04/23/2013 12:57 pm ET Updated Jun 23, 2013

Taking 'D' out of PTSD: Veteran War Trauma Needs Special Treatment

Although the "D" would have you believe otherwise, Post-Traumatic Stress Disorder is not a one-size-fits-all medical condition. A veteran who develops PTSD because of war trauma has a fundamentally different -- though equally serious -- experience of PTSD than someone who suffers PTSD after a car accident or violent attack. It only follows logically, then, that a veteran would receive different treatment. Right? If only. As more veterans develop PTSD, we must resist the urge to treat this disorder with a cookie cutter solution. Through coaching, we can provide treatment that is tailored to a veteran's unique war-related trauma and can help our Warriors thrive with their emotions, hearts and souls fully engaged.

The "D" in what is known today as Post-Traumatic Stress Disorder came about in 1980, when the American Psychiatric Association first classified PTSD as an anxiety disorder. This designation is undoubtedly a good thing: it's paved the way for funding and treatment options for the millions of veterans and non-veterans living with these invisible wounds. It also has legitimized the significant struggles of people with PTSD and reaffirmed to the world that this disorder is not merely a case of someone having a rough time coping. The medical seriousness of PTSD is crucial to understanding how to react to and treat this condition. However, let's not forget that there's another important element to the PTSD equation: the human one. PTSD has numerous physical and biological manifestations, but it also affects the heart and soul. Our treatment should embrace these parts of the veteran, not shun them.

To treat veterans' PTSD, the Department of Veterans Affairs often administers several types of traditional psychotherapy including medication and Prolonged Exposure Therapy. Considered the traditional PTSD therapy, PET consists of 10 to 12 sessions in which a Veteran recounts the traumatic incident over and over until he or she can report it back step-by-step in great detail. The goal here is to have the Veteran be able to deliver the story much like a journalist would -- unbiased, sharing only facts, and completely devoid of emotion. For some veterans, this process really can help them remove the trauma from the troublesome war event they've experienced. For others, though, reliving the event merely retraumatizes them. This process is hit or miss. And then there's the vulnerability aspect that comes when veterans realize this information is now part of a permanent record that could keep them from getting a job or VA benefits down the road. The VA is in a tough bind, dealing simultaneously with a lack of resources and a spike in PTSD diagnoses that run the gamut from minor to severe. The VA's efforts to establish a PTSD treatment program for our vets are a step in the right direction. However, I'd like to propose a more holistic PTSD treatment model.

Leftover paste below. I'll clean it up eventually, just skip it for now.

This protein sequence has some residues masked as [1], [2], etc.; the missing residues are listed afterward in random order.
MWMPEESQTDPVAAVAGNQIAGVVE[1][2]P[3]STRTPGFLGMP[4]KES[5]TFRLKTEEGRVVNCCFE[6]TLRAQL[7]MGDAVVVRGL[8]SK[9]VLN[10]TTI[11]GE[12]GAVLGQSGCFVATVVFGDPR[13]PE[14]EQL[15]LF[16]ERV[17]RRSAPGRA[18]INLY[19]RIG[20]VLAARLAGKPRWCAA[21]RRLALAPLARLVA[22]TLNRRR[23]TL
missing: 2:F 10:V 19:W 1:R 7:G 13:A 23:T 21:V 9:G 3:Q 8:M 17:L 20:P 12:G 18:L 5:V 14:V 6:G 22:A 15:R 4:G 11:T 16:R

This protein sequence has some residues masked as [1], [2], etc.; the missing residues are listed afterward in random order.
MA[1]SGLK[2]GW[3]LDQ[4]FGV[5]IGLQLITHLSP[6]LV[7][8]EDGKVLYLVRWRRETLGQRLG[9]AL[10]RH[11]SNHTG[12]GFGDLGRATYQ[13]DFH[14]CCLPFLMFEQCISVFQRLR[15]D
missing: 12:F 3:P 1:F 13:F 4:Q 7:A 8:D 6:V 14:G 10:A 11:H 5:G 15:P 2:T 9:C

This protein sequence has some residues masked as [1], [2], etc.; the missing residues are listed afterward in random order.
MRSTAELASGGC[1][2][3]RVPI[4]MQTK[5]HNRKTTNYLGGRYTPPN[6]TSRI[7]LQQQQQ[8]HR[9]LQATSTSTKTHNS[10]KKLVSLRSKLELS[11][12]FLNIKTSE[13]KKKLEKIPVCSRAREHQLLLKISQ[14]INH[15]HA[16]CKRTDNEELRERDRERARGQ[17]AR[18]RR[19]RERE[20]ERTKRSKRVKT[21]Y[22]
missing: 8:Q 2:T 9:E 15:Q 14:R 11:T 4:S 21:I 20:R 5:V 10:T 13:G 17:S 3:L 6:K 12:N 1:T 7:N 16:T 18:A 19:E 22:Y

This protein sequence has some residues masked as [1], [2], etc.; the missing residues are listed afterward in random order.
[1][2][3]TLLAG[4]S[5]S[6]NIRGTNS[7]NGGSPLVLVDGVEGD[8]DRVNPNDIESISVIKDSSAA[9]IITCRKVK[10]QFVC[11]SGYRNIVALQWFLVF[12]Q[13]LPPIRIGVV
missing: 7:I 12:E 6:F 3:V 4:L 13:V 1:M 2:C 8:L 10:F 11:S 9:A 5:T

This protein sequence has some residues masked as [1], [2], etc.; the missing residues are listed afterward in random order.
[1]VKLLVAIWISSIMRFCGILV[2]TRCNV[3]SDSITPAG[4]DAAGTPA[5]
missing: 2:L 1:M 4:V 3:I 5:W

As more veterans come to me seeking help for their PTSD, they often describe how the PET treatment brings feelings of stigmatization, fear, and desensitization. After this experience, they are unsure whether any treatment will truly help them overcome their invisible wounds of war and allow them to still feel human. That's where a coaching-based treatment comes in.

A coaching-based PTSD treatment is based on solutions. Unlike PET, it's not training with one concrete mental goal in mind. It doesn't ask our veterans to banish their feelings. Instead, coaching takes into account all aspects of our Warriors -- mind, body, soul and emotion -- to help them engage in creative problem-solving that will help them map out a route to achieving their goals. There's no stigma, no "who, what, where, when and why," and no exercises designed to purge all emotion from our veterans. The goal here is to empower through emotional growth, not cause the emotions to disappear.

Coaching is mission-driven, making it a lot like military training. This aspect of coaching therapy makes it especially compatible with the experiences of our veterans with PTSD. Being a coach is not being a shrink. It's helping our veterans take back control of their lives -- a process that helps reengage all the virtues and character traits that allow our Warriors to thrive in war situations. By treating the whole person and providing a unique mission-driven approach, coaching promotes wellness after war that truly has our veterans in mind -- physically, mentally and emotionally. When incorporated into a multidisciplinary treatment plan including meditation, psychotherapy, yoga, canine companions, anger management, addiction rehabilitation, equine therapy and in some cases, medication, coaching offers our vets the best chance to turn their trauma into growth.

Another perk of the person-centric coaching model is that it can be provided virtually or in person. To assist veterans in underserved areas where there might not be easy access to PTSD counselors, Harvesting Happiness for Heroes has developed the R.E.B.O.O.T. program. Through these online community coaching sessions, we provide veterans with stigma-free integrated combat trauma recovery programming that allows them to embrace their emotions in a new, positive way rather than shrink from them. We've partnered with Groupon Grassroots to offer 20 scholarships each in May and June for veterans struggling to overcome their PTSD. Learn more about these scholarships by visiting the Harvesting Happiness for Heroes website.